A very large asteroid will pass very close to the Earth on Friday, but it’s nothing to worry about. It’s only close in astronomical terms, and poses no threat to our planet. So what’s all the fuss about? The asteroid, dubbed 1998 QE2, will be a prime target for radar telescopes to study. Those of us with non-radar telescopes might be lucky enough to catch a dim glimpse.
1998 QE2 will make its closest pass to Earth tomorrow at 4:59 PM EDT at a distance of 3.6 million miles, or about 15 times the distance from the Earth to the Moon. Again — there’s no danger here. 1998 QE2 is big enough that if it were going to hit the Earth this whole post would be in caps, and I’d be screaming while I type it. That’s because the asteroid is about 1.7 miles wide.
NASA released a ScienceCast video today explaining the situation:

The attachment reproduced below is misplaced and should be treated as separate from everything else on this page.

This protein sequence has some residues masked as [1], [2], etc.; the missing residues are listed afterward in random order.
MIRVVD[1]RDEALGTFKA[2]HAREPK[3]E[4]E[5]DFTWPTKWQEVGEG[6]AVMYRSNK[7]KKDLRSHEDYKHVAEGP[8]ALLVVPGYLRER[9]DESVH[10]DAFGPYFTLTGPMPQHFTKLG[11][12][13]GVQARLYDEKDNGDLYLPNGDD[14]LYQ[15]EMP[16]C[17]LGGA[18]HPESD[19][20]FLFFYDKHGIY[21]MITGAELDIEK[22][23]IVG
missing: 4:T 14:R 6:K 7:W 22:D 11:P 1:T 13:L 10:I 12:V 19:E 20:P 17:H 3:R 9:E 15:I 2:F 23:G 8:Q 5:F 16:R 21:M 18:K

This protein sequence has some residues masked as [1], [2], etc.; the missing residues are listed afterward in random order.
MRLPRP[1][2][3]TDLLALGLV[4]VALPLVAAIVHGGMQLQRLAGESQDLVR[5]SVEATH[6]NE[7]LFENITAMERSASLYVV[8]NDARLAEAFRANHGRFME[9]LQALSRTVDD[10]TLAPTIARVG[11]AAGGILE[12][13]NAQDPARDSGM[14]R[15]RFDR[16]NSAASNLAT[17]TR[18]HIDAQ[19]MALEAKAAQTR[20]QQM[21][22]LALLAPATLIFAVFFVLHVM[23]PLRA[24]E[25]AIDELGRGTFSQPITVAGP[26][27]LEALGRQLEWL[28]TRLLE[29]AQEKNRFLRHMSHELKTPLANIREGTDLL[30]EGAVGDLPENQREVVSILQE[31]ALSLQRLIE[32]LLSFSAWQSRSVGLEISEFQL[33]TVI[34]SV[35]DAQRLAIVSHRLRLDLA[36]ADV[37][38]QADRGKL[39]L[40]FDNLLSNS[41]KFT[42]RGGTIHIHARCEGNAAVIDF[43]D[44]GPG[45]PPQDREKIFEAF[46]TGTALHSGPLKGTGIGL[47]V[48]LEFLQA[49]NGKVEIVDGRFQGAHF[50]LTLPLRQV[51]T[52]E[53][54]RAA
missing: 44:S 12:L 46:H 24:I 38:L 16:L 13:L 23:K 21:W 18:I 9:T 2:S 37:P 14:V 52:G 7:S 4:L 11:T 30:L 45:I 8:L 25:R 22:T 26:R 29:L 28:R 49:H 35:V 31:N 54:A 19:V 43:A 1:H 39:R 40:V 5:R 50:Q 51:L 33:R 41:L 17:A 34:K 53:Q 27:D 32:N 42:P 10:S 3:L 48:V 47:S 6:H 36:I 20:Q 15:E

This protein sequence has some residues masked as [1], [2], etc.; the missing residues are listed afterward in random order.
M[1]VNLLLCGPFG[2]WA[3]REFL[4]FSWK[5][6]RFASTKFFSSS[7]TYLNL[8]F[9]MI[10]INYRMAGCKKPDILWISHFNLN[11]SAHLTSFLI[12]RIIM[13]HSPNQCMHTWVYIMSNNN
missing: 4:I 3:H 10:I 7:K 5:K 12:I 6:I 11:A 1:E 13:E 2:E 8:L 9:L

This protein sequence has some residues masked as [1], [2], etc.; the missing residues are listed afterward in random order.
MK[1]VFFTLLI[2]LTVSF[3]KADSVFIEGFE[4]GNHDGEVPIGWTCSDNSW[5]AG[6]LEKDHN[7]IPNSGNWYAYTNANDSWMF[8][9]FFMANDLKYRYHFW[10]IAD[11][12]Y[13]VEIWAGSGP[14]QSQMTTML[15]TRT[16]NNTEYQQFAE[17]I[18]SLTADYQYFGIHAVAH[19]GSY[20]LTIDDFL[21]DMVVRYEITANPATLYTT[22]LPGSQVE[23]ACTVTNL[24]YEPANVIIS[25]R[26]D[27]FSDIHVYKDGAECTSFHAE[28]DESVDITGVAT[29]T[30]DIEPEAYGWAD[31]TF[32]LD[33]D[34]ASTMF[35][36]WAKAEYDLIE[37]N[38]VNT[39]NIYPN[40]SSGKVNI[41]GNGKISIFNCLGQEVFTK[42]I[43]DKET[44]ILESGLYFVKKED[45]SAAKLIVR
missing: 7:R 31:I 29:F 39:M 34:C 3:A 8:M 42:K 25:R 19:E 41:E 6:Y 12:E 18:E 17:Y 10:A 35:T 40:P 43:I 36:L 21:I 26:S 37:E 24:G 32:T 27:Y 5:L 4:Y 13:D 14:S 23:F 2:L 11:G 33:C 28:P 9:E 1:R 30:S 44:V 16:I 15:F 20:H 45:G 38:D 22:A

If that doesn’t answer all your questions about the asteroid, Dr. Bill Cooke of the Marshall Space Flight Center Meteoroid Environment Office will be answering questions on NASA’s website tonight from 8:00 – 10:00 PM EDT. You can join the chat by following this link.
At least two radar telescopes will be trained on 1998 QE2 tomorrow — NASA’s Deep Space Network antenna in Goldstone, California and the Arecibo Observatory in Puerto Rico. They’ll both be examining 1998 QE2 not just at its closest pass, but will continue to do so through June 9th. They hope to get more detailed information about the asteroid, including detailed high-resolution images of surface details.
- This asteroid isn’t a threat, but space debris is so let’s shoot it with harpoons
- NASA wants to snag an asteroid and give the Moon a Moon
- Congress would rather have a Moon base